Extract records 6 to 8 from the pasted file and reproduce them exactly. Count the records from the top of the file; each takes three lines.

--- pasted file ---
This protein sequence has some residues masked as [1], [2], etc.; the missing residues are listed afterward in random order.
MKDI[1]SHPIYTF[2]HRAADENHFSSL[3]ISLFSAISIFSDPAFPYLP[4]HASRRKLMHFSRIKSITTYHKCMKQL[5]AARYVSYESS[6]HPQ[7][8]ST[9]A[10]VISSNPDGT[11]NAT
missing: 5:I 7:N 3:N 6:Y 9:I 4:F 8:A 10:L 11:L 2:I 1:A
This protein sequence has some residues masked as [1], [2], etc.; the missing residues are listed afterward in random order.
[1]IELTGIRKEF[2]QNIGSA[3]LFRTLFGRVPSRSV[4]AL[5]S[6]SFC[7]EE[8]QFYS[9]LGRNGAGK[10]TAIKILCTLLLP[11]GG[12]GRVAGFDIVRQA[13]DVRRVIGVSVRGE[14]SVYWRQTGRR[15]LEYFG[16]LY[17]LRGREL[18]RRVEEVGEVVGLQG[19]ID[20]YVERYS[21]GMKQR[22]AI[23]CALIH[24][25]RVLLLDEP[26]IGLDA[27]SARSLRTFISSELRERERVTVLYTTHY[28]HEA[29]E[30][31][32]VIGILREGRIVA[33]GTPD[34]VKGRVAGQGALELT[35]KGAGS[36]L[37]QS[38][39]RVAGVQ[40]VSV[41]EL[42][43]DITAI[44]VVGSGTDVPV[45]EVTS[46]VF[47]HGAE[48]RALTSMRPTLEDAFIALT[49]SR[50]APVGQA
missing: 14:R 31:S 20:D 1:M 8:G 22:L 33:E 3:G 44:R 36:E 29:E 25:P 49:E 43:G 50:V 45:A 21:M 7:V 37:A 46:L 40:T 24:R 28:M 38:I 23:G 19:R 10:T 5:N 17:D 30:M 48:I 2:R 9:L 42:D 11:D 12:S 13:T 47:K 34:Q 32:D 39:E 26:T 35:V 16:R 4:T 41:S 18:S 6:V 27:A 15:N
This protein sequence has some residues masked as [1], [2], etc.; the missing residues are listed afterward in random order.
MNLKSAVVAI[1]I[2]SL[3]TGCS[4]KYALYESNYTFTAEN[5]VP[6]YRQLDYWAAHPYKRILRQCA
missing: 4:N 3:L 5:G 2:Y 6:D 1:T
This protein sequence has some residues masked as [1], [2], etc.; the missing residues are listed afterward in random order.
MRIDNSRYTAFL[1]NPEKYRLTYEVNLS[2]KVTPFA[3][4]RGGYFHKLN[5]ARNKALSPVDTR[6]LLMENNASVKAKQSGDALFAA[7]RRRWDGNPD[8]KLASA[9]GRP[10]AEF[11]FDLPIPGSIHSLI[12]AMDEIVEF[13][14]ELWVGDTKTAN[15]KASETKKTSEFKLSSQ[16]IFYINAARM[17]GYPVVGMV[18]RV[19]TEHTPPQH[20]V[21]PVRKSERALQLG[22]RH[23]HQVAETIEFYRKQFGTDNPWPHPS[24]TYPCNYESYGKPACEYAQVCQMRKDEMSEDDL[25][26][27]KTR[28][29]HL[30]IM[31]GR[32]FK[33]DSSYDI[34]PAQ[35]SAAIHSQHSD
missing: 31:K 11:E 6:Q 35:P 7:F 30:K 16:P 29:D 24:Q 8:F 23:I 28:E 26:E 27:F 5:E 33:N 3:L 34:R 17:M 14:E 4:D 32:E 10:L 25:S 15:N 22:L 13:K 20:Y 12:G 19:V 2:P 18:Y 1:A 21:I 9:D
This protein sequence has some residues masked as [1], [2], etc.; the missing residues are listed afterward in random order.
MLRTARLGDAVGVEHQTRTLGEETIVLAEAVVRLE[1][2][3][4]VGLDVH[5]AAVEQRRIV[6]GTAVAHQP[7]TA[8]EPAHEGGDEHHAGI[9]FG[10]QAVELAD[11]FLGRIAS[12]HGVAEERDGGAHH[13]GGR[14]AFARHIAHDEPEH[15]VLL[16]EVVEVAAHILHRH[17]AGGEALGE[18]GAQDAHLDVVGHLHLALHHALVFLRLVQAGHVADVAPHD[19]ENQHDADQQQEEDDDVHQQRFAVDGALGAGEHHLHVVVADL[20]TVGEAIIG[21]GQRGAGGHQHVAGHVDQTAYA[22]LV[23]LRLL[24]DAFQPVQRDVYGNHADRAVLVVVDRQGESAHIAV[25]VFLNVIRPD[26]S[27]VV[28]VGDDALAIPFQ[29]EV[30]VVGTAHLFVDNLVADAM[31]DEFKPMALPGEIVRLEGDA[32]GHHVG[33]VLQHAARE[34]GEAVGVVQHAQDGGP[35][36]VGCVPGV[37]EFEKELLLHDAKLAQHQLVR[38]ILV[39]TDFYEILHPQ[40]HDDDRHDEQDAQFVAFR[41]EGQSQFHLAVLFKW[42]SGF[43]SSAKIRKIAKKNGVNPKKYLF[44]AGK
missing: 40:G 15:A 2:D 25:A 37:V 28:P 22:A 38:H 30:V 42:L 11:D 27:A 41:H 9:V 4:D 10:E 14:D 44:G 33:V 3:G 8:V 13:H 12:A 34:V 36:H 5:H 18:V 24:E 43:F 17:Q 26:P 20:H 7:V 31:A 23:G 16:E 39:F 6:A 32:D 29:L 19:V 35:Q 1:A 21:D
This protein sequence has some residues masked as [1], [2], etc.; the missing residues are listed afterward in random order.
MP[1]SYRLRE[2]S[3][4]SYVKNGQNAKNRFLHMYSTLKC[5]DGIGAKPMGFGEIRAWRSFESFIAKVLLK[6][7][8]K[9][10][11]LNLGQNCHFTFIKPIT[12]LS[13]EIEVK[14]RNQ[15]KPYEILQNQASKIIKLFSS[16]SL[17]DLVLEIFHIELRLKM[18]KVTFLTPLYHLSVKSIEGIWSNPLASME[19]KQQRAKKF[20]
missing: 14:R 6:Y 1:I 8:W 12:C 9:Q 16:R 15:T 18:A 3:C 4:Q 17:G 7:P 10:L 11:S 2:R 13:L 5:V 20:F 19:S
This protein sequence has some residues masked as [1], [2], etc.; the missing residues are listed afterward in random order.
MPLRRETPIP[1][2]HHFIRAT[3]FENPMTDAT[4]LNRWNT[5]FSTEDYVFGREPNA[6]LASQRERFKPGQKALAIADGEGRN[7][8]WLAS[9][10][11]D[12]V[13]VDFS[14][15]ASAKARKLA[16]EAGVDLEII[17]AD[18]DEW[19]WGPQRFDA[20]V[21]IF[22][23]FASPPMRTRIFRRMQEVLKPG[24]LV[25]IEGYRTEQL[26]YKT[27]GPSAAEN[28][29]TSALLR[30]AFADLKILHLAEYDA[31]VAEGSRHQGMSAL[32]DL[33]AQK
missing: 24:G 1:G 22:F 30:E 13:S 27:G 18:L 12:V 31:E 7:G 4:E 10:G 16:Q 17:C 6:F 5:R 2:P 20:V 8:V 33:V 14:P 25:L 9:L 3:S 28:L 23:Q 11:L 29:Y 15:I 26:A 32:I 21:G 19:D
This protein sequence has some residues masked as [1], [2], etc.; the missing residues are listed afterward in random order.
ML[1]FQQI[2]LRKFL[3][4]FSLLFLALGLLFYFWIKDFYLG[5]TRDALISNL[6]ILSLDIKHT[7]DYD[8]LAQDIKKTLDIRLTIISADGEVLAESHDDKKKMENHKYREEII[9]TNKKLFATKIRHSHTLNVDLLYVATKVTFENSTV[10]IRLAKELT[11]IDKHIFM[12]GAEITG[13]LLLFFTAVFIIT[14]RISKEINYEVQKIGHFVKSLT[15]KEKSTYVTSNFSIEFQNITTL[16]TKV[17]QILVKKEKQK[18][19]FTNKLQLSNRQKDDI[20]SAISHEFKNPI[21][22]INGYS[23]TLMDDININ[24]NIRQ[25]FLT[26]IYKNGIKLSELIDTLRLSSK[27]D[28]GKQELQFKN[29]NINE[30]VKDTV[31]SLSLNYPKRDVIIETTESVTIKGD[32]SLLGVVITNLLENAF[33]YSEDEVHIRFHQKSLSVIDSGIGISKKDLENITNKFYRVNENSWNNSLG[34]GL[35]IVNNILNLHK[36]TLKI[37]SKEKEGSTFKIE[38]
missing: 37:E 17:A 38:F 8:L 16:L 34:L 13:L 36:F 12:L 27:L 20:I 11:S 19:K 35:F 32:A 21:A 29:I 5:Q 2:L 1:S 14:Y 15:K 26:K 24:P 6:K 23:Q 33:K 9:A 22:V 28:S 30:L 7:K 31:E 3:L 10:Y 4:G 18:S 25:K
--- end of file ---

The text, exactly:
This protein sequence has some residues masked as [1], [2], etc.; the missing residues are listed afterward in random order.
MP[1]SYRLRE[2]S[3][4]SYVKNGQNAKNRFLHMYSTLKC[5]DGIGAKPMGFGEIRAWRSFESFIAKVLLK[6][7][8]K[9][10][11]LNLGQNCHFTFIKPIT[12]LS[13]EIEVK[14]RNQ[15]KPYEILQNQASKIIKLFSS[16]SL[17]DLVLEIFHIELRLKM[18]KVTFLTPLYHLSVKSIEGIWSNPLASME[19]KQQRAKKF[20]
missing: 14:R 6:Y 1:I 8:W 12:C 9:Q 16:R 15:T 18:A 3:C 4:Q 17:G 7:P 10:L 11:S 2:R 13:L 5:V 20:F 19:S
This protein sequence has some residues masked as [1], [2], etc.; the missing residues are listed afterward in random order.
MPLRRETPIP[1][2]HHFIRAT[3]FENPMTDAT[4]LNRWNT[5]FSTEDYVFGREPNA[6]LASQRERFKPGQKALAIADGEGRN[7][8]WLAS[9][10][11]D[12]V[13]VDFS[14][15]ASAKARKLA[16]EAGVDLEII[17]AD[18]DEW[19]WGPQRFDA[20]V[21]IF[22][23]FASPPMRTRIFRRMQEVLKPG[24]LV[25]IEGYRTEQL[26]YKT[27]GPSAAEN[28][29]TSALLR[30]AFADLKILHLAEYDA[31]VAEGSRHQGMSAL[32]DL[33]AQK
missing: 24:G 1:G 22:F 30:E 13:S 27:G 18:L 12:V 31:E 7:G 4:E 10:G 16:Q 17:C 6:F 5:R 2:P 20:V 8:V 33:V 14:P 25:L 9:L 3:S 28:L 23:Q 11:L 29:Y 15:I 26:A 32:I 21:G 19:D
This protein sequence has some residues masked as [1], [2], etc.; the missing residues are listed afterward in random order.
ML[1]FQQI[2]LRKFL[3][4]FSLLFLALGLLFYFWIKDFYLG[5]TRDALISNL[6]ILSLDIKHT[7]DYD[8]LAQDIKKTLDIRLTIISADGEVLAESHDDKKKMENHKYREEII[9]TNKKLFATKIRHSHTLNVDLLYVATKVTFENSTV[10]IRLAKELT[11]IDKHIFM[12]GAEITG[13]LLLFFTAVFIIT[14]RISKEINYEVQKIGHFVKSLT[15]KEKSTYVTSNFSIEFQNITTL[16]TKV[17]QILVKKEKQK[18][19]FTNKLQLSNRQKDDI[20]SAISHEFKNPI[21][22]INGYS[23]TLMDDININ[24]NIRQ[25]FLT[26]IYKNGIKLSELIDTLRLSSK[27]D[28]GKQELQFKN[29]NINE[30]VKDTV[31]SLSLNYPKRDVIIETTESVTIKGD[32]SLLGVVITNLLENAF[33]YSEDEVHIRFHQKSLSVIDSGIGISKKDLENITNKFYRVNENSWNNSLG[34]GL[35]IVNNILNLHK[36]TLKI[37]SKEKEGSTFKIE[38]
missing: 37:E 17:A 38:F 8:L 16:L 34:L 13:L 36:F 12:L 27:L 20:I 11:S 19:K 35:F 32:A 21:A 29:I 5:Q 2:L 1:S 14:Y 15:K 26:K 24:P 6:K 23:Q 33:K 9:A 22:V 28:S 30:L 7:K 31:E 3:L 10:Y 4:G 18:S 25:K